Jolie Piques Women’s Interest In Hereditary Cancer Testing, But What Are The Lasting Effects?The Breast Cancer Site
Hollywood watchers were stunned in May 2013 when actress Angelina Jolie proclaimed in an op-ed for the New York Times that she had undergone three months of medical procedures to completely remove her breast tissue to try to prevent breast cancer. The actress hopes that “other women can benefit from my experience” by detailing the personal struggle she endured; the actress grappled with her diagnosis of an 87 percent chance of getting breast cancer sometime in the future based on genetic testing. Now, two years later, medical science and doctors continue to assess the “Angelina Jolie effect.”
Geneticist Ricki Lewis notes that many people felt Jolie could afford her surgery and genetic testing because she’s rich and famous. However, Lewis points out that the procedures Jolie had are available to anyone with breast cancer. The actress elected to have surgery based on her family history and the genes passed down from the women in her ancestry, according to the Public Library of Science. Jolie’s mother died at age 56 from this disease, and the actress faced odds five times greater than the general populace of getting breast cancer.
After her surgery, Jolie’s risk shrunk to less than 5 percent. The general population has a 12 percent risk of breast cancer over a lifetime. The actress faced a tougher challenge because of a relatively rare mutation in the BRCA1 and BRCA2 genes. Some women with the mutations may have a 50 percent chance of getting breast cancer, but it remains up to the individual as to what action to take. Jolie took her genetics and the prevalence of the disease in her family line into account.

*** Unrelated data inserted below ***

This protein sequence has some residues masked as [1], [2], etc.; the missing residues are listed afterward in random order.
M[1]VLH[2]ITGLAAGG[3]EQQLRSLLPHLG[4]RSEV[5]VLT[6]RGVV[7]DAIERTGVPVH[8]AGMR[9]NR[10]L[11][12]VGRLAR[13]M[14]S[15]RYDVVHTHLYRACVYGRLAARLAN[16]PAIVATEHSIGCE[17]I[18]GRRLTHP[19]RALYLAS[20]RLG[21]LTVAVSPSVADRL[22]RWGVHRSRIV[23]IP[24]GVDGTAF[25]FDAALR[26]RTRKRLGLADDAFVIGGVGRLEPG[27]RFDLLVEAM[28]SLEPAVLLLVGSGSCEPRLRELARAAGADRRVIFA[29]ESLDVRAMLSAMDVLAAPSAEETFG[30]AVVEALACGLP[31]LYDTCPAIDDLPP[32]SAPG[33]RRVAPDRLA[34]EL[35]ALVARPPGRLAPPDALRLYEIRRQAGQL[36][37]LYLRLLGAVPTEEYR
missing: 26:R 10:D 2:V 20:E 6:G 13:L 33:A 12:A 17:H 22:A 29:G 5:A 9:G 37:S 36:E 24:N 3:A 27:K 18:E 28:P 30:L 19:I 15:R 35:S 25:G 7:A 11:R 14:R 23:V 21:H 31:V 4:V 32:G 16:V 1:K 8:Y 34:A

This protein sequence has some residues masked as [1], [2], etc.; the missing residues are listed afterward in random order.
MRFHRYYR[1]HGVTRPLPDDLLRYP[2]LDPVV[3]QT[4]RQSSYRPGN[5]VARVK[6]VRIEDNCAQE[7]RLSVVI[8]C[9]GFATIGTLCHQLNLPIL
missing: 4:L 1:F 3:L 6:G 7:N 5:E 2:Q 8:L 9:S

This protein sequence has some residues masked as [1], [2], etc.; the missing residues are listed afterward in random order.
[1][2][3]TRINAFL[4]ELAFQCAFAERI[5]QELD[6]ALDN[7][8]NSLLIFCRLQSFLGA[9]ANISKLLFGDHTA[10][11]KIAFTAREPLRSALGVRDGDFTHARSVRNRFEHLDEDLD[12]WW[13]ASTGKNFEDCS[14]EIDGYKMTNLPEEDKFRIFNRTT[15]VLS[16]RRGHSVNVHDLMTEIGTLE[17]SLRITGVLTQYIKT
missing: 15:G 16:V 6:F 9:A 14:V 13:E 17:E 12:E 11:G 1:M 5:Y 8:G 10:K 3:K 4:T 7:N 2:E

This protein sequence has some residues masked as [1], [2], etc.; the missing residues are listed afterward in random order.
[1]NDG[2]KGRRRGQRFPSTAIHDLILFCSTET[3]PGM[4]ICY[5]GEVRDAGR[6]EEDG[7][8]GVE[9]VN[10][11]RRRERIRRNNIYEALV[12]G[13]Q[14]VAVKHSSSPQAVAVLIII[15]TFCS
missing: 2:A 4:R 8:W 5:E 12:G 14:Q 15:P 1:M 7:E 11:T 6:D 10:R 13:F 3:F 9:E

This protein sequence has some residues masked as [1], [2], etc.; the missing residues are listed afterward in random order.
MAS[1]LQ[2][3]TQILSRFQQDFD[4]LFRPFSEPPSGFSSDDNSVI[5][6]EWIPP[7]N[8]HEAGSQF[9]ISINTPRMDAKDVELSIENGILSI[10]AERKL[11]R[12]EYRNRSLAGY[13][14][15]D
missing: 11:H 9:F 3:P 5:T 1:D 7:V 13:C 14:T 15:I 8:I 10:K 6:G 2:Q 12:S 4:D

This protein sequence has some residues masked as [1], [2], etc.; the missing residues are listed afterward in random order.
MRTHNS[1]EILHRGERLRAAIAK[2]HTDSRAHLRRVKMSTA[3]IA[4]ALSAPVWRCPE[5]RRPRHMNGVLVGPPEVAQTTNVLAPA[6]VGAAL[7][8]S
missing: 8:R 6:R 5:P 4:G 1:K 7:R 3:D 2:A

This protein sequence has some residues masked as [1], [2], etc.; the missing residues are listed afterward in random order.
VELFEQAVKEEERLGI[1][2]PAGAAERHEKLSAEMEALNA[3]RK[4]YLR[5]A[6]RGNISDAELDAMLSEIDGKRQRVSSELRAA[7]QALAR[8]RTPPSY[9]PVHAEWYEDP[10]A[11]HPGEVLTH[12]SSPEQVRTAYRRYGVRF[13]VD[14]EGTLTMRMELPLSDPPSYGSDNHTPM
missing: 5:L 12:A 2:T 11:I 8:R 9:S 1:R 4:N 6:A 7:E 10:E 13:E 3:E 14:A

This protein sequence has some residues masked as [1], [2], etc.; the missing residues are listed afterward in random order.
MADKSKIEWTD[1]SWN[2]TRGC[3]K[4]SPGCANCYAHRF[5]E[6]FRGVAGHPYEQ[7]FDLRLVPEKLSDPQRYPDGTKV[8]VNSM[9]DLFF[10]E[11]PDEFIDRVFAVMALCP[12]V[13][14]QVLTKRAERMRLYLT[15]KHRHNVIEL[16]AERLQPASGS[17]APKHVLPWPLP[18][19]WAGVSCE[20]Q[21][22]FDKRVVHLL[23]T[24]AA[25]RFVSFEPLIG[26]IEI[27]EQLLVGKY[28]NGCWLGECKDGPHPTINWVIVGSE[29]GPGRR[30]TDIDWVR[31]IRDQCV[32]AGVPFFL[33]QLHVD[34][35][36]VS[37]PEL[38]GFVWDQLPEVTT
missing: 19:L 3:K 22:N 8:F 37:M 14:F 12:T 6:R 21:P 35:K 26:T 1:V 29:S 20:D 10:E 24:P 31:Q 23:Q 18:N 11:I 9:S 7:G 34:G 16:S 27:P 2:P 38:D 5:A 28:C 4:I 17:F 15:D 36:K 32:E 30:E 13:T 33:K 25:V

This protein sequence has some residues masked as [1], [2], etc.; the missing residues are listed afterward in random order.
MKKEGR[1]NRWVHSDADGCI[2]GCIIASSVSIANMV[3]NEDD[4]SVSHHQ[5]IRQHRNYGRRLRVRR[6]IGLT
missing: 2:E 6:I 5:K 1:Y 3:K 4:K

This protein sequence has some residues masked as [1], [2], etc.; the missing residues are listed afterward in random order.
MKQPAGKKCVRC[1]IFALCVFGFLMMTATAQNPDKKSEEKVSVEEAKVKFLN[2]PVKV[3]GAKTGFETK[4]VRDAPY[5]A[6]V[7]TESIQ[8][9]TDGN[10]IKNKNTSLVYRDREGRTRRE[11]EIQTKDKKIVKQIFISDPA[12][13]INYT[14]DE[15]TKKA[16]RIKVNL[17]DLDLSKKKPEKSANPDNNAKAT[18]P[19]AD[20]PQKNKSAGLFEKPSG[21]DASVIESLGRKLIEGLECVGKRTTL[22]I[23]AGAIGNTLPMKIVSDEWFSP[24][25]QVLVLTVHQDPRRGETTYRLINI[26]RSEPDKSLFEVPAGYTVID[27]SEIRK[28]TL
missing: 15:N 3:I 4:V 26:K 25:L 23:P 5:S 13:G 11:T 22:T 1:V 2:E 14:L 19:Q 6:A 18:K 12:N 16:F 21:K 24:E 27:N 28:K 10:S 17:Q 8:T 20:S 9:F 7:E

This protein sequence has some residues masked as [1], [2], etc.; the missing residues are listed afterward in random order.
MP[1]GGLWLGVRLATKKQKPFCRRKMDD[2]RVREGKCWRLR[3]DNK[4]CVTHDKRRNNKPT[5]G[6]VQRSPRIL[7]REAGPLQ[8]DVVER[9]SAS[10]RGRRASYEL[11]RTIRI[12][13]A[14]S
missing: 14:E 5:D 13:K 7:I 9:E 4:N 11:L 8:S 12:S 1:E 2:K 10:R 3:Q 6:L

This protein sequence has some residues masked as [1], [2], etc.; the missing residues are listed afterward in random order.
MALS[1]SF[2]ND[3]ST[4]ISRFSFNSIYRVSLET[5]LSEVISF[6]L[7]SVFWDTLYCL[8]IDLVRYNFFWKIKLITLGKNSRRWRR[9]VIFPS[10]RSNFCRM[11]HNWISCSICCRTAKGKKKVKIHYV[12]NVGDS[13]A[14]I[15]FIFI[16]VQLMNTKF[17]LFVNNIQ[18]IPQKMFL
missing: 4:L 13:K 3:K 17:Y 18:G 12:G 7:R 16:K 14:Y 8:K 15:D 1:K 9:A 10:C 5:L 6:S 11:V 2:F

Companies have jumped at the chance to offer comprehensive genetic testing since the Angelina Jolie effect took place, as BRCA1 and BRCA2 genes aren’t the only ones that can have mutations that lead to cancer. Several companies have had testing procedures in place for years. Now newcomer Invitae offers a thorough search of 34 genetic markers that may increase chances of breast cancer.
If a primary care physician feels genetic testing is warranted based on a patient’s medical history, health insurance policies may cover some costs of these tests. The Invitae test costs $1,500 out of pocket. Doctors can order tests based on a patient’s unique genetic makeup, or the doctor can compare a patient’s DNA to the 34 known mutations.
A study published in the Journal of Health Communication in July 2015 showed how women responded to Jolie’s announcement. A survey went out three days after her announcement, and 229 females responded. Of those, 30 percent intended to seek genetic testing for the BRCA1 gene, or the same mutation that Jolie has, according to DNA India. A full 23 percent of women said they would probably seek testing, while 7 percent said they would definitely get tested.
Women who identified closely with Jolie sought genetic testing more often than those who did not—regardless of family history of the disease. Researchers have noted that a well-known celebrity who relates to a particular audience may have more clout than a celebrity without much public interest. Regardless of whether Jolie’s announcement affected the lives of 1 woman or 1 million women, the fact remains her celebrity status did raise awareness of breast cancer. Her brave stance against the disease shows ordinary women that breast cancer can occur in anyone, even in high-powered Hollywood stars. Because no one may be absolutely certain of avoiding this terrible disease, women should at least join the discussion about what appropriate measures to take when talking about breast cancer awareness, prevention and treatment.